To get the very best value out of what you do assess it is essential to integrate risk into scoping work. Pointing at the right targets is vital, but it is equally important to have a defensible justification for excluding controls or entities from scope.

This isn’t doing half a job. The acquiring banks have recognised that PCI DSS is floundering as a standard because of the assessment and compliance burden on companies. They have invited selective acceptance of some non-compliance depending on assessed risk.. The question is, are you and your QSAs in a position to take advantage of that?

Original Post: Does compliance equal security?

Here Cryptozone’s blog looks at it from a vendor perspective. Selling the benefits of their AppGate network-wide access platform. Access is an important but small part of the whole compliance picture. More to the point is this (strength of feeling pushed me to exercise my limited artistic skills, so apologies to any skilled graphic designers out there):

Compliance Without Risk Management Is Like Shoes Without Soles….

soleless latestHaving spent over a decade in some way involved with change security assurance, run the SOx system security testing effort for a division of a FTSE 100 firm and built a national supplier security governance service, I have very definite views on this.

True there’s great confidence to be had from a relatively clean bill of health compliance-wise (or at least evidencing robust treatment of discovered non-compliance for the first couple of turns of the handle). The challenge is that all compliance benchmarks are not created equal and in order to run a maintainable, repeatable, credible compliance service it HAS to incorporate risk.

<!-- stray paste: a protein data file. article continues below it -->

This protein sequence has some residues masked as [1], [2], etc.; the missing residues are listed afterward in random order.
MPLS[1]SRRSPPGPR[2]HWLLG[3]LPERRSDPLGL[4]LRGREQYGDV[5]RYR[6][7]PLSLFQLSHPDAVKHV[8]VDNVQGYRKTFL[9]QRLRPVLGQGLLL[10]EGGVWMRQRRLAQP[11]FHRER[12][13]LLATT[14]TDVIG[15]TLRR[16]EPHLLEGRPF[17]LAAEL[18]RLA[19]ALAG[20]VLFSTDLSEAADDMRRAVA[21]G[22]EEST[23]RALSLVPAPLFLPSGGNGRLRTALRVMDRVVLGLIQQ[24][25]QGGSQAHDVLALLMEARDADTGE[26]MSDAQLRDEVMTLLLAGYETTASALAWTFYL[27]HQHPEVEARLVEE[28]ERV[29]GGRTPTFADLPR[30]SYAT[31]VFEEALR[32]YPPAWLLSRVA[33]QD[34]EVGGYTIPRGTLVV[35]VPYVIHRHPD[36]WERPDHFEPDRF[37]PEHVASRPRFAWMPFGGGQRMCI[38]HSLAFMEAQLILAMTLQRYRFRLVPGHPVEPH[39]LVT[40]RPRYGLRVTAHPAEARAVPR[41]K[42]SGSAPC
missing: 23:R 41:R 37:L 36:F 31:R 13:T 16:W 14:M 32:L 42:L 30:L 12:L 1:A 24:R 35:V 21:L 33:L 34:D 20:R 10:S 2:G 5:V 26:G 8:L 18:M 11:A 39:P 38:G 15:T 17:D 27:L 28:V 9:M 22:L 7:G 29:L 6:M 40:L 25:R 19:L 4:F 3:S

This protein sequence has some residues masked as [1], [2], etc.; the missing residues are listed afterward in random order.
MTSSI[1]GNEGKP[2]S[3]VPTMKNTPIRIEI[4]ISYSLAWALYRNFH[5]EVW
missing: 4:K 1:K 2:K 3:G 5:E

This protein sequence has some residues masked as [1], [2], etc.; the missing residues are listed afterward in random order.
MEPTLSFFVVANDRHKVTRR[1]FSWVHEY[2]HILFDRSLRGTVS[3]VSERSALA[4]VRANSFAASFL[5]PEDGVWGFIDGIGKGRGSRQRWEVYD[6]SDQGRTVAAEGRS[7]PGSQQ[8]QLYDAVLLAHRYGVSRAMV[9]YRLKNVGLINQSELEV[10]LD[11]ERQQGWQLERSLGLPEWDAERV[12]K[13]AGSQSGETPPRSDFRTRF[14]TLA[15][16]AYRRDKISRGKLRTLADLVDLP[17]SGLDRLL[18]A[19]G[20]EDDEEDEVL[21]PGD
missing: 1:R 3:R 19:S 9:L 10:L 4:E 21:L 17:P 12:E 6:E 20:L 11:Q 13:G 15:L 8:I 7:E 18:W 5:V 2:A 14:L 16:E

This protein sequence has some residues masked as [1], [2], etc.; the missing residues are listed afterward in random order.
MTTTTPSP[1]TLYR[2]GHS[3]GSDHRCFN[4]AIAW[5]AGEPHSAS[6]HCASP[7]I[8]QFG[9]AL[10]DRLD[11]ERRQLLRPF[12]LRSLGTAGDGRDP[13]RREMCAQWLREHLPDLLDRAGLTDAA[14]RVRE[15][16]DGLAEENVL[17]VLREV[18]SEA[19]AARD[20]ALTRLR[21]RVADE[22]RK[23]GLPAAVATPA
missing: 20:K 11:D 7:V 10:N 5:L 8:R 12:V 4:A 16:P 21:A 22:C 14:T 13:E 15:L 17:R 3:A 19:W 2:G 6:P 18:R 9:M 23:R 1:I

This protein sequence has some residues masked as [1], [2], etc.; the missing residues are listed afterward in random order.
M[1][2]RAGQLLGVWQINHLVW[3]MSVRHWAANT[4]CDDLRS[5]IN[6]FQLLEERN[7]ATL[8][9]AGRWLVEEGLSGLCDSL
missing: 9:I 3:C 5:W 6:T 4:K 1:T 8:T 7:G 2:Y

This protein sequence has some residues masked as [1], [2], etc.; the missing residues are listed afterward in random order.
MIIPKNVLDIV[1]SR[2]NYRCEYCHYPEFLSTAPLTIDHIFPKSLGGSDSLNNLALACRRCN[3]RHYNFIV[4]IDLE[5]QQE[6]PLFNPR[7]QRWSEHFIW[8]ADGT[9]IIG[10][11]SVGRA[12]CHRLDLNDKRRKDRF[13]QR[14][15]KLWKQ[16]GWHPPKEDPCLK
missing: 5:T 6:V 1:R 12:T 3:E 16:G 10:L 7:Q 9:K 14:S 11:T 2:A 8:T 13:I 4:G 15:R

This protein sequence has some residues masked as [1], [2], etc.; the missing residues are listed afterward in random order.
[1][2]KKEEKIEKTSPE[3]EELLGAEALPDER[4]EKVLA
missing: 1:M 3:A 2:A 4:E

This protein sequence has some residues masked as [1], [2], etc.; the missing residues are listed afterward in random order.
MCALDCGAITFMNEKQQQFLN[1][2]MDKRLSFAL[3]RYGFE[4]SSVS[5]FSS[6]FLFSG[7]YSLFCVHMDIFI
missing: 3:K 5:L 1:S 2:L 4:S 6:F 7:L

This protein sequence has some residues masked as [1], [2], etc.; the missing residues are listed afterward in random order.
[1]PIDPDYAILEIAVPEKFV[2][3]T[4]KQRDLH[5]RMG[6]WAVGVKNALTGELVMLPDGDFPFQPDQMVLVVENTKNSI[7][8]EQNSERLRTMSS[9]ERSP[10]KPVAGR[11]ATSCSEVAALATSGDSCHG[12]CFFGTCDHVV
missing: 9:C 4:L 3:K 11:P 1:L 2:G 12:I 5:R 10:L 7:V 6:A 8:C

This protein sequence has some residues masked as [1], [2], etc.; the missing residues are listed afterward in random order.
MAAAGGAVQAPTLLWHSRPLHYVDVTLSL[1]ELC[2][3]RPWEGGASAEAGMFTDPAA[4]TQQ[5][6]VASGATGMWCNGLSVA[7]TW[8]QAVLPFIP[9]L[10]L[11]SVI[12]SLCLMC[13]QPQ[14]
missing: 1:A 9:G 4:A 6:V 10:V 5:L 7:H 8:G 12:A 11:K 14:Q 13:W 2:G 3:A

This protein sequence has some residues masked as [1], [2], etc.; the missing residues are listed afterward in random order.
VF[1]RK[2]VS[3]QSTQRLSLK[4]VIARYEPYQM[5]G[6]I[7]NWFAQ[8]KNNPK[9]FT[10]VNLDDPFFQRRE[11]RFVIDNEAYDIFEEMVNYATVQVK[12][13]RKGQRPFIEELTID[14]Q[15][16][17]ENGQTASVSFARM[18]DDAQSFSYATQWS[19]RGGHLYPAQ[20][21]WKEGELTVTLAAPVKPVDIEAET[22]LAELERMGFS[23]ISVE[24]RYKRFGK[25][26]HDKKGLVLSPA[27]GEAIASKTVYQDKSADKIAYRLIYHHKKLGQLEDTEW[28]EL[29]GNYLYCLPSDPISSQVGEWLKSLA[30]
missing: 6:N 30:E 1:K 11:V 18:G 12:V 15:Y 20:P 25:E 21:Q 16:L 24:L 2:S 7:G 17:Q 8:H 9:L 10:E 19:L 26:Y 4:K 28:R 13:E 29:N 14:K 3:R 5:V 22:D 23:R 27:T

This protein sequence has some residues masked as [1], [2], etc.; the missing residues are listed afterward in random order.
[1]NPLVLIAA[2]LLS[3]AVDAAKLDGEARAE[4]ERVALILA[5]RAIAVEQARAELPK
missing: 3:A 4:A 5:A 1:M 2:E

Let’s leave the question of controls scope on one side. People get bored of me talking about the ISO27k certificate that looked great and covered their whole company, but ONLY for physical security controls.

Risk assessments have to be done to understand the potential risk linked to one type of deficiency compared to another e.g. if you’ve got comprehensive joiners, movers leavers processes there’s less risk if you don’t periodically revalidate all access. You also have to risk assess the entities in question (suppliers, sites, systems, processes, projects) to decide scope (who can resource to assess everything?) and to splice the overall risk to the type of deficiencies found. Then there’s the platforms underpinning them, the security and network devices underpinning that and the processes (access, incident, awareness management) that wrap around the whole thing. Risk is a matrix not a straight line and you need to grasp that picture of interactions and dependencies.

I guess I’m saying, compliance, if you make it a flat “tick box” exercise will satisfy some of the people some of the time, but to be credible and foster long term internal and customer confidence (plus get the business to sign off spend for pricey fixes or accept the risk of things that can’t be fixed), you’re always going to have to circle back to good consistent ways to assess associated risks.